Surfing the Web is a vital activity in today’s connected world. News, stock prices, emails, and radio shows will appeal even to those who aren’t interested in the finer details like social media, work opportunities, and building their own blogs. There are all kinds of activities you can do on the Internet for entertainment or work, but unfortunately, they don’t come without risk.
Like any technology, the Internet has risks associated with its use. There are people who just try to profit from it without thinking of the consequences for others, or who even deliberately harm others’ computer systems. You can, however, be safe as long as you maintain your personal security. Here are some ways you can do that.
Secure your Internet connection
If you have a wireless Internet connection, you need to make sure it is secure. Set up a password for the Wi-Fi with a technician’s help or the help of someone who is good with computers. It should be memorable but strong – don’t choose “password” as the password, for example. If you are in a rural area where few people drive by, this is less important but still should not be neglected. Those in urban areas where others can easily connect from a smartphone outside or a laptop at a nearby store should be even more careful.
Use an Anti-Virus Program
Every computer connected to the Internet in your household should have an anti-virus program. Windows computers in particular are vulnerable to viruses, and should be regularly scanned to make sure there are no malware programs (malicious programs that disguise themselves as innocent ones) or suspect files on your computer. Viruses can come in many different forms, and a good anti-virus is the only way to catch them. If you accidentally run a virus, you could end up destroying your personal information, sending it to other people, or having your computer secretly used to spam other people.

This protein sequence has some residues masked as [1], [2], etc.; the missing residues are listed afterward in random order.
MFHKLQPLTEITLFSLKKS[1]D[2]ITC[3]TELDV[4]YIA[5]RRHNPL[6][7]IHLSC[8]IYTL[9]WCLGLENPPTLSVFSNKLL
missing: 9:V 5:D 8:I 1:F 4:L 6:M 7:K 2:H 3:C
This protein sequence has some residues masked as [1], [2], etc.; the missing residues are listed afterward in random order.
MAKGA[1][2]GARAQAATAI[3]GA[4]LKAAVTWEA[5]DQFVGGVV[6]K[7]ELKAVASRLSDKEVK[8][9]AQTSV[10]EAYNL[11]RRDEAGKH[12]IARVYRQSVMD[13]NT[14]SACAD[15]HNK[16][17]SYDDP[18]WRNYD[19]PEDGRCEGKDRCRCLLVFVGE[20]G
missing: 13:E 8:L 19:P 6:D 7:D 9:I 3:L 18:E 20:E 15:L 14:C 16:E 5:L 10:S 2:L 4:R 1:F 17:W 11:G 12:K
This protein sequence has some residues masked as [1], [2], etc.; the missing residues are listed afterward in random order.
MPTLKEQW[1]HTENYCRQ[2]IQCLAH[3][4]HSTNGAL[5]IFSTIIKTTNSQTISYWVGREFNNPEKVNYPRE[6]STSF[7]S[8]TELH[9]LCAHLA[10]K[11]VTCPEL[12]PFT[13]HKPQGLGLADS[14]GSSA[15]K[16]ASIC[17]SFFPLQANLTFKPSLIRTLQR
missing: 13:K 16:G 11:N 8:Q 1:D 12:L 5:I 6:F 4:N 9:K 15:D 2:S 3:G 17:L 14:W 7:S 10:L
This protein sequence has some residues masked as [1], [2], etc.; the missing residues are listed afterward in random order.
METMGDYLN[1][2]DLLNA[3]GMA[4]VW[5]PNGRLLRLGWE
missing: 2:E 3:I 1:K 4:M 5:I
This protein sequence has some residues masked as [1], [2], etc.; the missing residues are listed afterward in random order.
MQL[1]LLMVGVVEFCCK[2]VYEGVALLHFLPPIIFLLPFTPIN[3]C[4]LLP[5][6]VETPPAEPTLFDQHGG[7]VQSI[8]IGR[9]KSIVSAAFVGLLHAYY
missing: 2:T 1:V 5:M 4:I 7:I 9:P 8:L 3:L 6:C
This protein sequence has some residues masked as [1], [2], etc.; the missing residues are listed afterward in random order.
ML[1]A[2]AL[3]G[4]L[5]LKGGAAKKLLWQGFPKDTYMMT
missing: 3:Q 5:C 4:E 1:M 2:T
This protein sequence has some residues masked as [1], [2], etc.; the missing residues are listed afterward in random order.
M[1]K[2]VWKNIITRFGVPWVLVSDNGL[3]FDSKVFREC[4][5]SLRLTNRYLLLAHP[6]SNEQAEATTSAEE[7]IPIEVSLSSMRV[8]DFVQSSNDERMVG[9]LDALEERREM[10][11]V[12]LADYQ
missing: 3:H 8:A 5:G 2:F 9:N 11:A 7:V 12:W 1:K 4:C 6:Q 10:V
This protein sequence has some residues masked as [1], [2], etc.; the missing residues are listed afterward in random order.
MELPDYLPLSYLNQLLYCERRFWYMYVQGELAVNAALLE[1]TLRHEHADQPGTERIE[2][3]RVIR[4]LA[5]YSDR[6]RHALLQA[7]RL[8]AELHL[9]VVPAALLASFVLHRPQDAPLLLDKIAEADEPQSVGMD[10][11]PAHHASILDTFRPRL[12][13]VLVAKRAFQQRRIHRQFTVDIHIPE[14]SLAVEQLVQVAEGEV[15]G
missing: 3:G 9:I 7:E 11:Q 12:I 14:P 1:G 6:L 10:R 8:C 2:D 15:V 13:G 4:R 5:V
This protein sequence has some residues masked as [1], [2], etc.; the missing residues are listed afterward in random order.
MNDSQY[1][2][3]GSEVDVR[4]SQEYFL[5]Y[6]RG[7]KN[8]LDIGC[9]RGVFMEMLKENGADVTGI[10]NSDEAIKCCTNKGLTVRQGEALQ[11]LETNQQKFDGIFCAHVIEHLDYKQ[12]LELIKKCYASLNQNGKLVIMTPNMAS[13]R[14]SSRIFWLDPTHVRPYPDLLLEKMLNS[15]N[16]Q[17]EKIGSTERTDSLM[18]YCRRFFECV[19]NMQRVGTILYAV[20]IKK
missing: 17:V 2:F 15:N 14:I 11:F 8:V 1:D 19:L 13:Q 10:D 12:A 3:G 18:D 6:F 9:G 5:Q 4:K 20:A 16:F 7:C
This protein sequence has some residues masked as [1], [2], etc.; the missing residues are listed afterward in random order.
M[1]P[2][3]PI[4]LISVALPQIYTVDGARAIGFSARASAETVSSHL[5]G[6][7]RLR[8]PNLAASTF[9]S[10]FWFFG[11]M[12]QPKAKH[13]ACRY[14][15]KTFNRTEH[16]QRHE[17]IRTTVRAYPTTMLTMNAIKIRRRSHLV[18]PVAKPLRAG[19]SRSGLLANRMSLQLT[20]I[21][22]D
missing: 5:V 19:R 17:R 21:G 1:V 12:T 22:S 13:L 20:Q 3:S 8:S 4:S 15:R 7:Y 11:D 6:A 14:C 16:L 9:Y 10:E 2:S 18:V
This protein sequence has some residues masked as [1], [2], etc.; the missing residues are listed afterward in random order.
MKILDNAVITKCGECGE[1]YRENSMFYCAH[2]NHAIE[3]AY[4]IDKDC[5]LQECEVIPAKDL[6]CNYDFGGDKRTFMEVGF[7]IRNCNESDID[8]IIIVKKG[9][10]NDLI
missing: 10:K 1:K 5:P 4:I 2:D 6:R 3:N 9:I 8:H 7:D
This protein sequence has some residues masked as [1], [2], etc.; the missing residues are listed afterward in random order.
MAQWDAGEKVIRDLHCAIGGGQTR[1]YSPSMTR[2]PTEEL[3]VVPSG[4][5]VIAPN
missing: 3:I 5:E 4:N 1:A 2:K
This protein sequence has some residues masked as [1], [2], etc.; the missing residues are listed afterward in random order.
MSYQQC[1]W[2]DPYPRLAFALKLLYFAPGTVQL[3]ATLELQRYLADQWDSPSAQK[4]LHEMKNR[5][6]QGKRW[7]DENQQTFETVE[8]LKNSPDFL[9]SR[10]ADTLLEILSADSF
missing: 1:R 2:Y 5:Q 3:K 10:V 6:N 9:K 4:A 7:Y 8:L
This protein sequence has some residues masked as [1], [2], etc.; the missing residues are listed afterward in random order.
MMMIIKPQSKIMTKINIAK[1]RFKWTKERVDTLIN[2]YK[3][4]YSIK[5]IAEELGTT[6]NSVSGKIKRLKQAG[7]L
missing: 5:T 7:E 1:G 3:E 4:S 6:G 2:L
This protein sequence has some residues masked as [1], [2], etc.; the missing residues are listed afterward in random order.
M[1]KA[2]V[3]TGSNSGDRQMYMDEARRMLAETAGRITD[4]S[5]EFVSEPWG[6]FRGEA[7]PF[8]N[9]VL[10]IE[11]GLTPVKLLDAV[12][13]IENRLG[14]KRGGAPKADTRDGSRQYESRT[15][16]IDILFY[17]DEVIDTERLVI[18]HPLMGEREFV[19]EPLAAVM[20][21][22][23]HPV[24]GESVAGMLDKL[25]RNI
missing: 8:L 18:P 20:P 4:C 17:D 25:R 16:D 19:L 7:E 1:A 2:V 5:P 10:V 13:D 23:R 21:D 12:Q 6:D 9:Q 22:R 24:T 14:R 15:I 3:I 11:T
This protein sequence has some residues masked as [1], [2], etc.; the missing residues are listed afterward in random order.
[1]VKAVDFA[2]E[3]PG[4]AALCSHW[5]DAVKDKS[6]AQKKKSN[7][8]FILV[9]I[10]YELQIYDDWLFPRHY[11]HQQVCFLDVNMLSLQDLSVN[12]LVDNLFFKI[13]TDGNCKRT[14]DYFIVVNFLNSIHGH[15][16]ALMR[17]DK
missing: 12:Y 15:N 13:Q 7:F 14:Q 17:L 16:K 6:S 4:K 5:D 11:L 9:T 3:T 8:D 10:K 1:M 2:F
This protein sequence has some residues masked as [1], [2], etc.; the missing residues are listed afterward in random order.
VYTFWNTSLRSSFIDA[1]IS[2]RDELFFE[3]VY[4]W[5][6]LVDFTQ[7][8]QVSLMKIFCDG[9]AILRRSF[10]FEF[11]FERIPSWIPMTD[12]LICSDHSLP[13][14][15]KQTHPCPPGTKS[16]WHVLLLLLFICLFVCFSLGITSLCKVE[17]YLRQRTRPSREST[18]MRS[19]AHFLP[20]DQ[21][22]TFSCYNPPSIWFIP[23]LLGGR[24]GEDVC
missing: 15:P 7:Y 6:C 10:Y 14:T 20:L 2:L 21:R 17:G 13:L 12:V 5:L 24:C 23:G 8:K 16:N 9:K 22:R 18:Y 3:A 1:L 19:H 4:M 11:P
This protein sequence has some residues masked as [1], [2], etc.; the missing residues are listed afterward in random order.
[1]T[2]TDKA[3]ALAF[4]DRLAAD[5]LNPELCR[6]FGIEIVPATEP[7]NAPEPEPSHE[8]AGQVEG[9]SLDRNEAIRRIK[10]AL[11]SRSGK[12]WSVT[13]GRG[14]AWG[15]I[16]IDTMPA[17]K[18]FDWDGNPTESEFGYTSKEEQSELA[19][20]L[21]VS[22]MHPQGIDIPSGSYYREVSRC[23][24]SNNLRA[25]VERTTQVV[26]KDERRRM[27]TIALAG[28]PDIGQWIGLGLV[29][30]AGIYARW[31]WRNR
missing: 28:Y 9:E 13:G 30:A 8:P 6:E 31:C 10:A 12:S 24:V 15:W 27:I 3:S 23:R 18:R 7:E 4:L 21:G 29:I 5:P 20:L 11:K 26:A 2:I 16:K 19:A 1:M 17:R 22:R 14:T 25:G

Beware of Spam and Scams
When you send and receive email, be careful of what you open. If you receive an email from someone you don’t know with a strange message and an attachment, don’t open the attached file. Even if it is someone you know, if something seems odd about their message, ask them whether they really sent it before opening the file. Similarly, never give personal information away over email unless you are completely certain you are responding to an official account. Banks and similar institutions will never email you to ask for your password.
Staying secure on the Internet is important, especially if you are a new Internet user. Many people are just getting a steady connection for the first time and are beginning to explore the vast potential of the Internet. There are many good things you can see and do online, but there are also viruses, scammers, and spammers to watch out for. As long as you use common sense and make sure to ask tech-savvy friends or a technician for help when you need it, you can be secure online.
Jessica Oakley is a data security manager. She loves sharing her best tips about staying safe online on family blogs. Click DellGines.com to find out more.